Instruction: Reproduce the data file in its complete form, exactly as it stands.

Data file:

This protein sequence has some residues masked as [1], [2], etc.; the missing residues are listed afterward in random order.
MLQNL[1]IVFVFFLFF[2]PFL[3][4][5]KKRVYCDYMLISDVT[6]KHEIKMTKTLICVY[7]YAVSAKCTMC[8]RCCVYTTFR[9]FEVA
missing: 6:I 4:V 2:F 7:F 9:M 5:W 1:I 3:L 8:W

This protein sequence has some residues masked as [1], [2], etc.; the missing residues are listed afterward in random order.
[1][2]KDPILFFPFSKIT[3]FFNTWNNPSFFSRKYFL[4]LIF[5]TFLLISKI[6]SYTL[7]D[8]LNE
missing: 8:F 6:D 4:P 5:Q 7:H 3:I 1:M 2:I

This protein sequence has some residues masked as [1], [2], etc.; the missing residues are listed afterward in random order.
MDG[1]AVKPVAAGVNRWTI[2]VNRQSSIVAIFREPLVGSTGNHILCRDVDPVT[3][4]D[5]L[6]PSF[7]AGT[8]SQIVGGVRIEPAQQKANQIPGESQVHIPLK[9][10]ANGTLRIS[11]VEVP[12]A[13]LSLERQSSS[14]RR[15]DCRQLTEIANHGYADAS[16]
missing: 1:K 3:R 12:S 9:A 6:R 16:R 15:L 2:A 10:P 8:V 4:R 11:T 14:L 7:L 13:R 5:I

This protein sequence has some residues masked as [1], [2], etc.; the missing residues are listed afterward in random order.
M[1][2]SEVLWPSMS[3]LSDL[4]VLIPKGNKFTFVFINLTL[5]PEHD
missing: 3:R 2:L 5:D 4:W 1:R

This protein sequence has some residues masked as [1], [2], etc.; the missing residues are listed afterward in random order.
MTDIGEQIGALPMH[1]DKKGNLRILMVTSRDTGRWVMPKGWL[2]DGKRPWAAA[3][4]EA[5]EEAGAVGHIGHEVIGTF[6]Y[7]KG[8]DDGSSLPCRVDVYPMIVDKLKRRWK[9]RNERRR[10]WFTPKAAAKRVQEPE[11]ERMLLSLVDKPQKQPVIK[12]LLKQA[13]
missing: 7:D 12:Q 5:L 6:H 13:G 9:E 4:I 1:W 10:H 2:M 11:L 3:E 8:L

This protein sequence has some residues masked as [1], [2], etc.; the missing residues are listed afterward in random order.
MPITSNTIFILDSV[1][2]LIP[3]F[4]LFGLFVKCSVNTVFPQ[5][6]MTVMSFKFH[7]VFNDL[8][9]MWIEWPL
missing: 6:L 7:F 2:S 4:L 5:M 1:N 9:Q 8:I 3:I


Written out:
This protein sequence has some residues masked as [1], [2], etc.; the missing residues are listed afterward in random order.
MLQNL[1]IVFVFFLFF[2]PFL[3][4][5]KKRVYCDYMLISDVT[6]KHEIKMTKTLICVY[7]YAVSAKCTMC[8]RCCVYTTFR[9]FEVA
missing: 6:I 4:V 2:F 7:F 9:M 5:W 1:I 3:L 8:W

This protein sequence has some residues masked as [1], [2], etc.; the missing residues are listed afterward in random order.
[1][2]KDPILFFPFSKIT[3]FFNTWNNPSFFSRKYFL[4]LIF[5]TFLLISKI[6]SYTL[7]D[8]LNE
missing: 8:F 6:D 4:P 5:Q 7:H 3:I 1:M 2:I

This protein sequence has some residues masked as [1], [2], etc.; the missing residues are listed afterward in random order.
MDG[1]AVKPVAAGVNRWTI[2]VNRQSSIVAIFREPLVGSTGNHILCRDVDPVT[3][4]D[5]L[6]PSF[7]AGT[8]SQIVGGVRIEPAQQKANQIPGESQVHIPLK[9][10]ANGTLRIS[11]VEVP[12]A[13]LSLERQSSS[14]RR[15]DCRQLTEIANHGYADAS[16]
missing: 1:K 3:R 12:S 9:A 6:R 16:R 15:L 2:A 10:P 8:V 4:R 11:T 14:L 7:L 13:R 5:I

This protein sequence has some residues masked as [1], [2], etc.; the missing residues are listed afterward in random order.
M[1][2]SEVLWPSMS[3]LSDL[4]VLIPKGNKFTFVFINLTL[5]PEHD
missing: 3:R 2:L 5:D 4:W 1:R

This protein sequence has some residues masked as [1], [2], etc.; the missing residues are listed afterward in random order.
MTDIGEQIGALPMH[1]DKKGNLRILMVTSRDTGRWVMPKGWL[2]DGKRPWAAA[3][4]EA[5]EEAGAVGHIGHEVIGTF[6]Y[7]KG[8]DDGSSLPCRVDVYPMIVDKLKRRWK[9]RNERRR[10]WFTPKAAAKRVQEPE[11]ERMLLSLVDKPQKQPVIK[12]LLKQA[13]
missing: 7:D 12:Q 5:L 6:H 13:G 9:E 4:I 1:W 10:H 2:M 11:L 3:E 8:L

This protein sequence has some residues masked as [1], [2], etc.; the missing residues are listed afterward in random order.
MPITSNTIFILDSV[1][2]LIP[3]F[4]LFGLFVKCSVNTVFPQ[5][6]MTVMSFKFH[7]VFNDL[8][9]MWIEWPL
missing: 6:L 7:F 2:S 4:L 5:M 1:N 9:Q 8:I 3:I